Tag Archives: Dance

Performer Shreya Rawat’s Pursuit of Creative Expression

Performer Shreya Rawat shot by Natalie Leinbach

Performer Shreya Rawat is an ethereal maverick, one whose free-thinking, far reaching style combines discipline and dedication with a seeker’s visionary, intuitive drive. This unconventional yet boundlessly appealing mixture has served Rawat well and allowed her to assert a formidable presence within the fast-moving modern dance/theater world. 

The New Delhi-born, NYC-based Rawat’s creative regimen includes simultaneous membership in three dance companies and appearances in theatrical, film and video projects. She also serves as a choreographer and educator and, as if all these weren’t enough, takes classes to perfect dance styles more frequently seen in the commercial dance industry.

This kaleidoscopic, a hectic menu of artistic pursuit, played out against the backdrop of the audition process’ cutthroat competition, requires intense focus and drive—qualities which are second nature to this exceptional talent.

“I dance professionally with Gotham Dance Theater, Ajna Dance Company and I’m also a part of Heartbreak Crew Company, a hip-hop crew based out of the Bronx,” Rawat said.

“I am usually involved in 2-3 projects at the same time. This year has been one of the busiest—I was performing on the Summer Suite Tour with Gotham Dance Theater along with doing shows with Ajna Dance Company. Simultaneously I was also in rehearsals for performance with my hip-hop crew.”

Shreya Rawat shot by Natalie Leinbach

This high energy, holistic approach has been a lifelong modus operandi. As a teenager, Rawat characteristically combined artistry and athletics: a competitive swimmer ranked at national level, she was also captain and principal soloist of her high school’s nationally recognized, award-winning dance troupe. 

She attended Delhi’s acclaimed DanceworX Performing Arts Academy, studying contemporary dance, jazz and ballet and performing with the academy’s Senior Repertoire Company. In the US, she earned a Bachelor of Fine Arts in Dance degree from Pennsylvania‘s Point Park University and headed to New York to fire up her professional career as a performer.

It didn’t take long—an early audition for a supporting chorus part in contemporary stage musical How I Almost Died at Prom resulted in her being cast as the show’s lead. That pretty much set the tone for the Rawat career, and her star turn in the well-received production was followed by a flurry of opportunities: ensemble performance at festivals, showcases, music videos—appearing in legendary pop singer Madonna’s “Hung Up” clip and as principal dancer in emerging modern R&B sensation Alex Mali’s “Album Mode” video.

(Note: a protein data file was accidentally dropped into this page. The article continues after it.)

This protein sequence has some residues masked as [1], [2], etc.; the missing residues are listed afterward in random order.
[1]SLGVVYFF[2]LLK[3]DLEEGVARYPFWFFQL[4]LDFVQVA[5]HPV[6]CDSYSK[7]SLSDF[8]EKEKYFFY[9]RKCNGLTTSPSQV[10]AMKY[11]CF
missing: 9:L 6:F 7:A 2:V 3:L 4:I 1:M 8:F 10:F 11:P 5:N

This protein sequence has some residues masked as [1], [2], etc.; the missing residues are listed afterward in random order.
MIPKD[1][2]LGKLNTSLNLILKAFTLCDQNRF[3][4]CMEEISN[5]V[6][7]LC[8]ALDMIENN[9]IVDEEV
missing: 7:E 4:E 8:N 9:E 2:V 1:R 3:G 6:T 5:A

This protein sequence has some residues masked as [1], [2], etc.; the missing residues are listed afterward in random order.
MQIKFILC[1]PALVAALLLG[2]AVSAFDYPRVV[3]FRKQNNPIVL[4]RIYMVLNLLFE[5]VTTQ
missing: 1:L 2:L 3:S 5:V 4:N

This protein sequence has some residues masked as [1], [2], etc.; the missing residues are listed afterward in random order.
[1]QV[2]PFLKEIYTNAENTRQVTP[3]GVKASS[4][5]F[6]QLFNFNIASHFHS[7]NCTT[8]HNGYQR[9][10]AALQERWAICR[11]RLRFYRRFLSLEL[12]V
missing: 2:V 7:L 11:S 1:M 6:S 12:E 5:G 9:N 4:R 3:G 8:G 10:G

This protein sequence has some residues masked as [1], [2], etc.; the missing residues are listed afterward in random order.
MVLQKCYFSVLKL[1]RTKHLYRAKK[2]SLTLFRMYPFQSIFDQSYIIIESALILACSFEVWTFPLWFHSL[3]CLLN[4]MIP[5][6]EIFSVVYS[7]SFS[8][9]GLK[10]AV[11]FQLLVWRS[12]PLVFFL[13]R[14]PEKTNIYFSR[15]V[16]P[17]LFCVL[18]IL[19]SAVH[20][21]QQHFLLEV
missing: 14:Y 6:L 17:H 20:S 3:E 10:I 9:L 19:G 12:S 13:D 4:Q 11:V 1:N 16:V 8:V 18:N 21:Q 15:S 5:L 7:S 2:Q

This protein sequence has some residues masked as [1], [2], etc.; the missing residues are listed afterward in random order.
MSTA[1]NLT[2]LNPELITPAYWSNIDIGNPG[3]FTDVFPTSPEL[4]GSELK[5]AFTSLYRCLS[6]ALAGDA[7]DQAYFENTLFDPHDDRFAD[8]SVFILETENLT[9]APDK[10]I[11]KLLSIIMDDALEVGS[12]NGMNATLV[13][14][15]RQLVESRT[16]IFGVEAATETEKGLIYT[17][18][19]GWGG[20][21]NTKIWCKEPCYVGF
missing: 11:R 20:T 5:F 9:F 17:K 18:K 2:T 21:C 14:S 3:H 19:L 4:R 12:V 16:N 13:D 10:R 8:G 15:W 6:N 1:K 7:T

“I absolutely loved working with Alex Mali,” Rawat said. “I saw the audition call on Instagram and submitted for it right away. I got called back and confirmed it the same day and I was in! The whole process was so fun, It really didn’t feel like work.”

It’s a demanding life but Rawat relishes every minute.

Shreya Rawat shot by Natalie Leinbach

“I start my day early, around 6 am in the morning,” she said. “I go to the gym 3 days a week and do my home-based workout the other days. I have all my classes that I teach lined up in the mornings and/or early afternoons, after which I head to rehearsals. They’re usually 2-5 hours depending on the company and their schedules leading up to the show. If we’re doing shows, we usually rehearse in the morning and perform in the evening. Amidst all this, I maintain my professional training by taking commercial classes at studios in Manhattan, which is also a great way to make connections with people that work in the commercial industry. 

On top of all this, there’s the challenge of memorizing choreography for three separate, entirely different, dance productions.

“It’s not easy but is definitely a skill that has matured over time,” Rawat said. “But it wasn’t always like this. When you perform a set often, especially on tour, after a couple of times it becomes muscle memory. So, the only thing that changes constantly is the staging of the set because of the different venues you perform in.  I am grateful to have a lot of experience that helps me adapt to staging changes.”

Rawat’s drive for creative expression is as prodigious as her skill set is diversified.

“I choreographed and produced a piece called Pathos,” she said. “It’s a 6 min post- modern piece which was staged and performed at George Rowland White Theater in Pittsburgh, Pennsylvania. I cast, choreographed, staged and produced the whole piece myself. It was truly one of the greatest experiences of my career thus far because it opened a whole new aspect of artistic expression for me.”

Rawat’s layered mastery of all these disciplines constitutes a remarkable spectrum of capability, and she is consistently striving to enhance and expand her repertoire of innovative artistry.

“Growth is constant—that’s definitely my motto,” she said. “I try to always enter every project with the expectation of learning something new, whether good or bad, and that really helps me grow as an artist and a person.”


Pauler Lam talks dancing on ‘Steady Mobbin’ and pursuing what makes him happy